Welcome to Marwen
This is not exactly a G.I.Joe movie in fact G.I.Joe is never mentioned. It definitely uses “dolls” to tell the story. (Sorry Kirk Bozigian but they use that term extensively.) In the case of the ladies that certainly is true.
For that matter this is not a Barbie story or an Americana doll story.
You will see plenty of action scenes with the figures, and the CGI would make a film fest participant drool. If only we could get our hands on such a budget.
Marwen is the 12 inch diorama town that Mark Hogancamp builds after his life is kicked away by a bar fight. The four mean beat him so severely that all his memories and drawing skills are gone.
He has been coping with the attack by playing out his life with the figures and fighting out his emotions and wishes through them.
He is a shattered man and one doll in particular has a hold on him. This is the doll that represents his wife, who left him and his medication.
He also is addicted to his medication.
He has not drank since that night. He feels responsible for the attack since he was drunk. Clearly he was not.
Regardless of what you think of a man who likes women’s shoes, such a cataclysmic event was not warranted.
Much of the movie is Hoagie’s dealing with the attackers (Nazis) through his elaborate dioramas and working through his troubles with creativity.
Meanwhile a lovely woman moves in next door (Nicol) Hogancamp is taken with her but due to the nature of his mental state, he misinterprets her friendship.
Most of the movie is after Nicol has moved in and about Hoagie (the figure) and all the ladies taking on the Nazis.
Nicol buys Hoagancamp an SS officer and that becomes Nicol’s exboyfriend.
In the end in a climactic battle it seems that Hogancamp is able to work through all of his issues and attend the court hearing of his attackers, or his own gallery show.
In this battle an unusual element is put into the film and I do wonder if Zemeckis put it there or if in the real story Hogancamp actually used this device.
The movie is disturbing at times and I really am not sure how the general public will view Hogancamp. Many will most likely take pity on him and see his using the figures as a form of mental sickness. They help him but they also hold him back.
I think the movie fails in that regard as not portraying him as a normal person. His female friends are very understanding in the film.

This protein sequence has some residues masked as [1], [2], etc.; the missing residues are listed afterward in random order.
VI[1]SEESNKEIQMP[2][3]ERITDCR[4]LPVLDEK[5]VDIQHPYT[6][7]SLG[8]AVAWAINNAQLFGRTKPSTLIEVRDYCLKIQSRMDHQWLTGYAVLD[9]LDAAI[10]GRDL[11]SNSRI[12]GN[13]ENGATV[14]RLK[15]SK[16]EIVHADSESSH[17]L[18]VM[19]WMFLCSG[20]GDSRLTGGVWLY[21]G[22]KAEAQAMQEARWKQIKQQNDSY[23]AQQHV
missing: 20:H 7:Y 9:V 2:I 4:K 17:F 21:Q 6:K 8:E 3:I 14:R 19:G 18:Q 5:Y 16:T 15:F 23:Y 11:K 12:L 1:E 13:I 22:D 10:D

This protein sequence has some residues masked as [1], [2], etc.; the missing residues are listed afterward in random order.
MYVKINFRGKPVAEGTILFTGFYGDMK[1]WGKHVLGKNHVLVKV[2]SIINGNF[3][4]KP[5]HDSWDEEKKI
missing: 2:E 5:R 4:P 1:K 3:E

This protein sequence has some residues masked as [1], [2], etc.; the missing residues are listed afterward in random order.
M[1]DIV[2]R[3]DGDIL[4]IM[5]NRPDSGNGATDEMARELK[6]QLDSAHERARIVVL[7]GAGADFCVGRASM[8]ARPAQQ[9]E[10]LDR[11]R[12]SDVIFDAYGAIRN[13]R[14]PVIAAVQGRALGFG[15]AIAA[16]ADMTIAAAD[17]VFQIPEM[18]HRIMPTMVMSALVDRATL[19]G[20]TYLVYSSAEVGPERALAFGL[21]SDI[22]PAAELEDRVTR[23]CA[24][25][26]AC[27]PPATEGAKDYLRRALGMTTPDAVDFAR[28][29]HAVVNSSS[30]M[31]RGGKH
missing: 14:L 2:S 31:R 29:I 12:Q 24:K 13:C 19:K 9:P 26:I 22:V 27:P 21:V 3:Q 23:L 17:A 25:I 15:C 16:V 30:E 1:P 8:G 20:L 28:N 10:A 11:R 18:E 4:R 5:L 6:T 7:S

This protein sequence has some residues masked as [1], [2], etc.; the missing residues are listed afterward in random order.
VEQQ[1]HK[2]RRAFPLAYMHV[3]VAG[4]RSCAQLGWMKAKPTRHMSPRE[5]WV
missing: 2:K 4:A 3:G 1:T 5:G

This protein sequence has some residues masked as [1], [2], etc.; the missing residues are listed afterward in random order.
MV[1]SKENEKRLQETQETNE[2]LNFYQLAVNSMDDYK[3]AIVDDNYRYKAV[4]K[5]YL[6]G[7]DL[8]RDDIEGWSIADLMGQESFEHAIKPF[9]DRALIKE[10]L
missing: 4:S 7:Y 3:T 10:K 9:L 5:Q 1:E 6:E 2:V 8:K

He has built this universe set in World War 2 and I don’t know if he is really coping all that well as much as avoiding his actual reality.
I cannot say, because I have not (thankfully) been beaten so severely as to lose most cognitive function. Hogancamp’s house has notes posted everywhere to remind him of things we take for granted.
While the action scenes with the CGI figures were fantastic, the deeper story may turn off the casual viewer.
Comedians tend to try serious roles on for size and in some cases it works, in others it does not. While I enjoyed the film, I don’t think most audiences will. It is too far into using the realm of fantasy to cope with PTSD for most to grasp. Perhaps if it had a scene of someone as a child playing with their 12 inch figures and creating worlds to remind the audience of how imagination can build worlds. I know I have heard many 12 inch collectors agree that G.I. Joe to them was their Uncle who was in WW2 or their father, the milk man down the street, etc. Those kids gave their Joes personalities on their own. If the audience had an understanding of that way of playing, and how Hogancamp has reverted back to that style, they could empathize. As it is, all we see is a man not able to function in either world very well. He has outbursts and a lack of social skills. He did for certain have a great skill in customizing and diorama building. Also a skill in making friends who would support him after his tragedy.
This is a movie about the attack, coping, not coping, fear, bullying, sympathetic friends, and innocence.https://imgur.com/gallery/1Yn8k/comment/366576162